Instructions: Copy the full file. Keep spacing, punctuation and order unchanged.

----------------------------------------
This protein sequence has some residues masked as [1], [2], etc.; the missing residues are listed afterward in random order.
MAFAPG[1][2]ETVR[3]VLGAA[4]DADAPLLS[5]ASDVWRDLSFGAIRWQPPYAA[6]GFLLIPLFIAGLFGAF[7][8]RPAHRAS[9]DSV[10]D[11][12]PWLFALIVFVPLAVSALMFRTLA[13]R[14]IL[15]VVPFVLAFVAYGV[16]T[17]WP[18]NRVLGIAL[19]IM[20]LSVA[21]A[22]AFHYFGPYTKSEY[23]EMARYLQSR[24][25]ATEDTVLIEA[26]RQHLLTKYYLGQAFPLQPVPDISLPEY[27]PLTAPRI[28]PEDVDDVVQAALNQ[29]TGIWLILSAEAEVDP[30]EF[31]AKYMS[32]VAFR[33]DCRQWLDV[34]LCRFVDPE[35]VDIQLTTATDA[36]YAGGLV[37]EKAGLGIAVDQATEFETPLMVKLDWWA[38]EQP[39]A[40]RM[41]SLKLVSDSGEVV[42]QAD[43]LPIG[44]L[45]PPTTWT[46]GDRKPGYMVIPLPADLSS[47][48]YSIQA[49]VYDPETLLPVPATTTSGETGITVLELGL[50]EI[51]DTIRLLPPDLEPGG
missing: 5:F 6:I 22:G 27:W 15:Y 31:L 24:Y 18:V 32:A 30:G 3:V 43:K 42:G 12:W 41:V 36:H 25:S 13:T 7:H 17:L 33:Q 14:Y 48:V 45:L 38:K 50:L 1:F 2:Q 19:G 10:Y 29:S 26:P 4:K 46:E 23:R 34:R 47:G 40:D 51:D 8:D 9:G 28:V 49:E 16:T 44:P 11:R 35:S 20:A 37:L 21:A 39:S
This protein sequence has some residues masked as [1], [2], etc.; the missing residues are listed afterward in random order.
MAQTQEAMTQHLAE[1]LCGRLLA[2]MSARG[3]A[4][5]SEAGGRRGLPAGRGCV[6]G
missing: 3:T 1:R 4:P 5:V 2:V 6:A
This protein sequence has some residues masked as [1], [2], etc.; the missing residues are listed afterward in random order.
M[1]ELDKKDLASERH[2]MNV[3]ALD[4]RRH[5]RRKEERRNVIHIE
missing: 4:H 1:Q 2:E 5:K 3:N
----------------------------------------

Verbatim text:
This protein sequence has some residues masked as [1], [2], etc.; the missing residues are listed afterward in random order.
MAFAPG[1][2]ETVR[3]VLGAA[4]DADAPLLS[5]ASDVWRDLSFGAIRWQPPYAA[6]GFLLIPLFIAGLFGAF[7][8]RPAHRAS[9]DSV[10]D[11][12]PWLFALIVFVPLAVSALMFRTLA[13]R[14]IL[15]VVPFVLAFVAYGV[16]T[17]WP[18]NRVLGIAL[19]IM[20]LSVA[21]A[22]AFHYFGPYTKSEY[23]EMARYLQSR[24][25]ATEDTVLIEA[26]RQHLLTKYYLGQAFPLQPVPDISLPEY[27]PLTAPRI[28]PEDVDDVVQAALNQ[29]TGIWLILSAEAEVDP[30]EF[31]AKYMS[32]VAFR[33]DCRQWLDV[34]LCRFVDPE[35]VDIQLTTATDA[36]YAGGLV[37]EKAGLGIAVDQATEFETPLMVKLDWWA[38]EQP[39]A[40]RM[41]SLKLVSDSGEVV[42]QAD[43]LPIG[44]L[45]PPTTWT[46]GDRKPGYMVIPLPADLSS[47][48]YSIQA[49]VYDPETLLPVPATTTSGETGITVLELGL[50]EI[51]DTIRLLPPDLEPGG
missing: 5:F 6:I 22:G 27:W 15:Y 31:L 24:Y 18:V 32:A 30:G 3:V 43:K 42:G 12:W 41:V 36:H 25:S 13:T 7:H 17:L 33:Q 14:Y 48:V 45:L 38:K 50:L 1:F 2:Q 19:G 10:Y 29:S 26:P 4:K 46:E 23:R 34:R 47:G 40:D 51:D 8:D 9:G 28:V 49:E 16:T 44:P 11:R 35:S 20:A 37:L 21:A 39:S
This protein sequence has some residues masked as [1], [2], etc.; the missing residues are listed afterward in random order.
MAQTQEAMTQHLAE[1]LCGRLLA[2]MSARG[3]A[4][5]SEAGGRRGLPAGRGCV[6]G
missing: 3:T 1:R 4:P 5:V 2:V 6:A
This protein sequence has some residues masked as [1], [2], etc.; the missing residues are listed afterward in random order.
M[1]ELDKKDLASERH[2]MNV[3]ALD[4]RRH[5]RRKEERRNVIHIE
missing: 4:H 1:Q 2:E 5:K 3:N